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Oh, I can tell my Peter Jackson story. I saw his first movie, Bad Taste, in the film festival, and I really loved it. I mean, it’s fun, but it’s also the work of a very, very good director. And then he came into the bookshop and the museum where I was working, and my boss had been one of his helpers on the movie. He introduced me and said, “Elizabeth’s a writer.” And at that point I had just published my first novel. Peter Jackson gave me his WingNut Films card and said, “Do you want to write a screenplay for me?” And I said, “Oh, no, I don’t think I could do that.”

What a missed opportunity!

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Well, it was very early on in both our careers.

You know, every critic, once in our lives, we want to write that piece demanding that publishers pick a book up. So when I did that, and then they actually listened, that was a real critic’s dream. But I assume it appeared very weird from your perspective. When did you know that something was happening?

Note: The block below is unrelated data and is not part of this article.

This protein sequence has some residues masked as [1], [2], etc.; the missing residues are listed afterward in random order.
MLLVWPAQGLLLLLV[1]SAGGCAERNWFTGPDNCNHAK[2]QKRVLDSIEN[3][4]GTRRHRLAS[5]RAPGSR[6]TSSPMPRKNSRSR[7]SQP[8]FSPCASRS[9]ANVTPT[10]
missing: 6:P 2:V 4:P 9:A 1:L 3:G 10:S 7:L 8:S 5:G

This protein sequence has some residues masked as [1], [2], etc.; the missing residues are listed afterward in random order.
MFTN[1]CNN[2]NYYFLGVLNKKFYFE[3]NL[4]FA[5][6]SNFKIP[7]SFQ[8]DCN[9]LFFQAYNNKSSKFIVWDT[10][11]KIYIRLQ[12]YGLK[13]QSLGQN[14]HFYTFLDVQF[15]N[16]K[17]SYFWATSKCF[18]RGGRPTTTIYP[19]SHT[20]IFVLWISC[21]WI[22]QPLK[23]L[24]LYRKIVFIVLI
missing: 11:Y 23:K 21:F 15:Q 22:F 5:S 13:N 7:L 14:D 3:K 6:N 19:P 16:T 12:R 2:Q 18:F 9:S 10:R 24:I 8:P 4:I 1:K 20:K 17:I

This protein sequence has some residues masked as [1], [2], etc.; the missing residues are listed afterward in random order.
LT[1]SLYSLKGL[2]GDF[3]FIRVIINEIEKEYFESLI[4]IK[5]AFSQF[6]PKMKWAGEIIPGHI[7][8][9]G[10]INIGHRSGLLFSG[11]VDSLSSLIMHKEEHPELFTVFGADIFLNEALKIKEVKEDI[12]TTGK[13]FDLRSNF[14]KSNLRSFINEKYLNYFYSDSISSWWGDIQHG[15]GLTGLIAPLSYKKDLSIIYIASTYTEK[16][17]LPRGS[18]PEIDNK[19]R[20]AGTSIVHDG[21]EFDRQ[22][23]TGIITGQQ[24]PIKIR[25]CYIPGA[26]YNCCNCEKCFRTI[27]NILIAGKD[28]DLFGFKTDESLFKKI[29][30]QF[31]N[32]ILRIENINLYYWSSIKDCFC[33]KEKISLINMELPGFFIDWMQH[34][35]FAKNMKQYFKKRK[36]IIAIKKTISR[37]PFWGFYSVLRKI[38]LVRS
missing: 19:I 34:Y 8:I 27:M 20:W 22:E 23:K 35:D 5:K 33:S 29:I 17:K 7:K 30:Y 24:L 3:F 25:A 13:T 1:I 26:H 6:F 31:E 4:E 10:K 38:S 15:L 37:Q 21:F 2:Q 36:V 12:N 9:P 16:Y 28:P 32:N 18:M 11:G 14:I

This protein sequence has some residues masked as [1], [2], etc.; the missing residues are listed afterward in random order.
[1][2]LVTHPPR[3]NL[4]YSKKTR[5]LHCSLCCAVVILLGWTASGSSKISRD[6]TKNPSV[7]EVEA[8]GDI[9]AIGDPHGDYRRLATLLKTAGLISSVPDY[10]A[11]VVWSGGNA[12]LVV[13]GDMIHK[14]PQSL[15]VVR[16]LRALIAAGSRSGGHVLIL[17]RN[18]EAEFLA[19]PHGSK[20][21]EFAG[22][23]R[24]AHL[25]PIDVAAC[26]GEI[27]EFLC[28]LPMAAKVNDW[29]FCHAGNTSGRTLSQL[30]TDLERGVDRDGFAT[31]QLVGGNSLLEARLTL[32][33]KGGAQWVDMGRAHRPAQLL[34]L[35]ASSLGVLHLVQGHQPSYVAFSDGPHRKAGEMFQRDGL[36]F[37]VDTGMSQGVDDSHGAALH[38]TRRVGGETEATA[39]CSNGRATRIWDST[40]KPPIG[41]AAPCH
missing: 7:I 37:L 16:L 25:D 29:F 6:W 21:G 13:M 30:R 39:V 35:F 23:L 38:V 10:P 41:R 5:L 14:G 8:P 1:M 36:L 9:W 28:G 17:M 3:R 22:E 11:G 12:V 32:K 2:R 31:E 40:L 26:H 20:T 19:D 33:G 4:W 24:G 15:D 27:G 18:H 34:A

Well, the phones went mad. My website wasn’t behaving, so we had to fix that very quickly. And you know, then Disney and other people are calling. Very strange.

You’ve been published outside of New Zealand and in the States plenty in the past. Why do you think it was that this particular book had not sold previously?

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I didn’t try very hard. ’Cause I’m very easily discouraged. I’m a go-away-and-write-another-book writer, which I have to get over because I’m getting too old to just keep eternally going away and writing another book. And also, it is very hard to persuade people that anyone from New Zealand has anything interesting to say.

New Zealand has dealt with the pandemic much better than the United States. Please tell me and the readers of Slate something that you’ve done in the past few days that will drive us insane with jealousy.

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I had my husband’s 60th birthday party here. So my son and I cooked for 45 people in our home, and everybody kissed and hugged and none of us regarded it as peculiar.

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You’re killing me.

New Zealanders come home from overseas, and it’s like they’re shell-shocked, you know, when they first see people kissing and hugging. But yes, we had the QR code so that people could scan when they came in so that everybody would know where they’ve been, because tracking and tracing is really important if you do get outbreaks.